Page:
The Florida Supreme Court gave workers and smokers a boost in the first half of 2016 as it scuttled parts of the state's workers' compensation law and made it easier for Engle progeny plaintiffs to seek punitive damages against tobacco companies, among other recent decisions that have made waves.
All too often, law firm financial proposals are too complicated, making them contingent on a host of different assumptions. This makes determining the value of the proposal extremely difficult, and the odds increase dramatically that the proposal will be disregarded, says Dave Sampsell, general counsel of Digi International Inc.
Two bills introduced in the recently ended New York legislative session, if adopted into law, will provide government entities and Freedom of Information Law practitioners with the mooring of predictable and consistent outcomes in FOIL proceedings by changing the standard for determining attorneys’ fee awards, say Matthew McLaughlin and Benjamin Argyle of Venable LLP.
Restaurants seeking to expand are finding traditional financing options hard to come by, but the EB-5 program is proving to be a viable alternative. Restaurants are easy for foreign investors to understand and the food industry creates more jobs than virtually any other U.S. business sector, says Roger Bernstein at American Life Investments LLC.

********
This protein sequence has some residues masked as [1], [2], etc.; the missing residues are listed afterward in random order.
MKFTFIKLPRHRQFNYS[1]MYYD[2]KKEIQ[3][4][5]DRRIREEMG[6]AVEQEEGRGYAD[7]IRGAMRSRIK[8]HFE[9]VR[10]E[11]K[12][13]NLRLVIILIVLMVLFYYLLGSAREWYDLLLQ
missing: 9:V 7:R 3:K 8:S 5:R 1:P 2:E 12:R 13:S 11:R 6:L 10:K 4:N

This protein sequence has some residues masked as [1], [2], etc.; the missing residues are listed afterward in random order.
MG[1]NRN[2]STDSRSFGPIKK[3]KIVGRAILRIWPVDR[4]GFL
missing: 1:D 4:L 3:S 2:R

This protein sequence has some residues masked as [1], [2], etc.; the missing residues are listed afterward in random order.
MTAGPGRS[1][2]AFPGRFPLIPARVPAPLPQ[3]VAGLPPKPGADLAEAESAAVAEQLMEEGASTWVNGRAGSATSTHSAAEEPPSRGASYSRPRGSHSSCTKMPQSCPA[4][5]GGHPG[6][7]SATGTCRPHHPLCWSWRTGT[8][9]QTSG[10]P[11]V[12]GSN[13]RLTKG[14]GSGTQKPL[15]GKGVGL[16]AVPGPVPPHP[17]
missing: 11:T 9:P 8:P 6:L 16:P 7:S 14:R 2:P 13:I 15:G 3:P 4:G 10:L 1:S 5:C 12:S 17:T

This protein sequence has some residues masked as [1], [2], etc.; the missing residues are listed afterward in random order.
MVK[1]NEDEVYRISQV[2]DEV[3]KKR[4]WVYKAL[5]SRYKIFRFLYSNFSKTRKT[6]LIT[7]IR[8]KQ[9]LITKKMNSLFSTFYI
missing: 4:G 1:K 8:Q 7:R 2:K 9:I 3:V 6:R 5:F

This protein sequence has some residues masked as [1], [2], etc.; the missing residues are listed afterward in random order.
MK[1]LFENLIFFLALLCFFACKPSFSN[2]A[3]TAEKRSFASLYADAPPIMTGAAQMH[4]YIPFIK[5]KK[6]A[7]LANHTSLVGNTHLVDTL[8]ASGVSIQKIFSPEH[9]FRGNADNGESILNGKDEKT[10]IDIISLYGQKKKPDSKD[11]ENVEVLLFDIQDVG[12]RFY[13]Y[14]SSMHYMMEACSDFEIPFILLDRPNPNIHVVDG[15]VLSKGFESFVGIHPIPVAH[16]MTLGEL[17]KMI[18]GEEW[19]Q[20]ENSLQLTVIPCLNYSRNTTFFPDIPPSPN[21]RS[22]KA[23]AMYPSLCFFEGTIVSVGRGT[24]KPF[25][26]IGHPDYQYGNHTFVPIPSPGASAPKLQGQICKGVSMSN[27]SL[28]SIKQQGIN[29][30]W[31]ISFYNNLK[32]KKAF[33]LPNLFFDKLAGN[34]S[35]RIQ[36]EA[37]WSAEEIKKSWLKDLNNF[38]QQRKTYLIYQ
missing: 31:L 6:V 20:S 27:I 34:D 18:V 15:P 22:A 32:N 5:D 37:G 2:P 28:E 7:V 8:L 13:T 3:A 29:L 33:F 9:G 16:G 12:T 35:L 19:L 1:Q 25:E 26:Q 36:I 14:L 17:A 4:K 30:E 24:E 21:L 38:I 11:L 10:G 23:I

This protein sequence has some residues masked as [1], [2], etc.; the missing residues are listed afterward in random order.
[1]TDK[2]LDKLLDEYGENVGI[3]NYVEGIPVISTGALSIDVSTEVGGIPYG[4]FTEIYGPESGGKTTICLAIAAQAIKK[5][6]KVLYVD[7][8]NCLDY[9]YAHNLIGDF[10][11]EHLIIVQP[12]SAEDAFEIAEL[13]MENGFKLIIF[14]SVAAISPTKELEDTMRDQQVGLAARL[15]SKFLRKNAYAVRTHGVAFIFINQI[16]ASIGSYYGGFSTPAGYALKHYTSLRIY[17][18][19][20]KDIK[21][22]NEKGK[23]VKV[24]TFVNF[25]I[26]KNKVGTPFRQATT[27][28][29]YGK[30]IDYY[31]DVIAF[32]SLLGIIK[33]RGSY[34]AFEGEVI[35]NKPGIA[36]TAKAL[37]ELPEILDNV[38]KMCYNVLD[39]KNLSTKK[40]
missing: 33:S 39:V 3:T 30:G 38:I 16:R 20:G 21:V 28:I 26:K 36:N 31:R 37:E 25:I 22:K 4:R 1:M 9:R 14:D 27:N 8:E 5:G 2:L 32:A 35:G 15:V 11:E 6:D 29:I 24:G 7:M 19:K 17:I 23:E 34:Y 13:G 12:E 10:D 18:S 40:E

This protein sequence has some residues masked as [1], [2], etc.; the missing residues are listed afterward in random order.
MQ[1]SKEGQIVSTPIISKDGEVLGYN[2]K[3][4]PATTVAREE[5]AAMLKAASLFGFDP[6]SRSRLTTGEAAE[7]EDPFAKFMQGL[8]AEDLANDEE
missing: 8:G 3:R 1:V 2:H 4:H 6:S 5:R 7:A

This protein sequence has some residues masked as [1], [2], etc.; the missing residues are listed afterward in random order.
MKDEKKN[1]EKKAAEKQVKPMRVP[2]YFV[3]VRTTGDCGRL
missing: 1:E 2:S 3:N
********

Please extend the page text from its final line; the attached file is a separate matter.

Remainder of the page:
The U.S. Department of Justice has voiced its commitment to prosecuting more criminal environmental cases. In some instances, this effort may result from more investigations or resources committed to bringing such cases. More startling, though, is that other instances reflect a change in prosecutorial discretion, so that more serious criminal cases may be brought in new contexts, say attorneys at Perkins Coie LLP.